Narrow it down, but not too much: Remember, the condition, mileage, and previous care of a used car count for a lot. Keep your options open.
Check the market pricing: Car shopping sites like Kelley Blue Book, True Car, or Edmunds can tell you what other buyers have paid for the used car(s) you are looking at.
Look up your credit score, figure out the right payment, and get preapproved: Checking your credit score will give you a good idea of the interest rate you will get on your car loan. The better your credit, the lower your rate. Next, use a loan calculator to figure out the right loan term and payment for your budget. Then you can apply for a loan and get preapproved, before you enter the dealership. Lendbuzz can help you here – contact us!
Thoroughly inspect and test drive each prospective used car: Check the condition of the interior, exterior, the under-hood area, and the tires. Take an exhaustive test drive on lots of different types of roads, including rough and bumpy ones, as well as highways. The car should feel solid, accelerate smoothly, corner confidently, stop quickly, and not make any disturbing noises. It should also not have any bad smells, severe rust, or other obvious problems. All of the basic systems and electrical/electronic accessories should work properly.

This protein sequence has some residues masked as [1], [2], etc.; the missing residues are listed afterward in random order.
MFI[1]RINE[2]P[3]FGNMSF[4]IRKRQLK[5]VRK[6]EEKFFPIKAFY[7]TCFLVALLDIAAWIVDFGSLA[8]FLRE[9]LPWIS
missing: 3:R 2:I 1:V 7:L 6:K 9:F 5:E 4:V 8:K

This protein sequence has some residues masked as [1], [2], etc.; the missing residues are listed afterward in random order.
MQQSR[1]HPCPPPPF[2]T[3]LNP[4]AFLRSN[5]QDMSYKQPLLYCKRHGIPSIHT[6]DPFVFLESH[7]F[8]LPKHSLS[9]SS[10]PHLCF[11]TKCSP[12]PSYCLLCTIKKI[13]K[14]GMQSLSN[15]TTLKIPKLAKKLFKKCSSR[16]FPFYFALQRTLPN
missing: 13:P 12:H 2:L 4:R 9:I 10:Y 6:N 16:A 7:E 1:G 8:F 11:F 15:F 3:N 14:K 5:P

When you have narrowed it down, have the car inspected by an independent mechanic: This will cost a few bucks (somewhere around $100), but it is an excellent investment. A thorough inspection by an independent third party will give you the real lowdown on whether this used car is worthy, or if it is about to become a money pit that you should steer clear of. If that’s the case, walk away and keep looking.
Negotiate the price of the used car: Use the local market used-car prices you have found, along with any problems that the car may have, to negotiate a better price with the seller. You may ask the seller to make any necessary repairs as part of the deal. Otherwise, deduct the cost of the repairs (your inspection mechanic should give you this information) from the negotiated price. If you are buying the used car from a dealer, ask about a warranty. Also ask them for the interest rate that they would offer you for financing your purchase. Compare this to the rate you have been preapproved for.
Close the deal: Using the lowest financing rate, do the paperwork. You will need to bring your proof of insurance, driver’s license, down payment, and preapproved loan documents.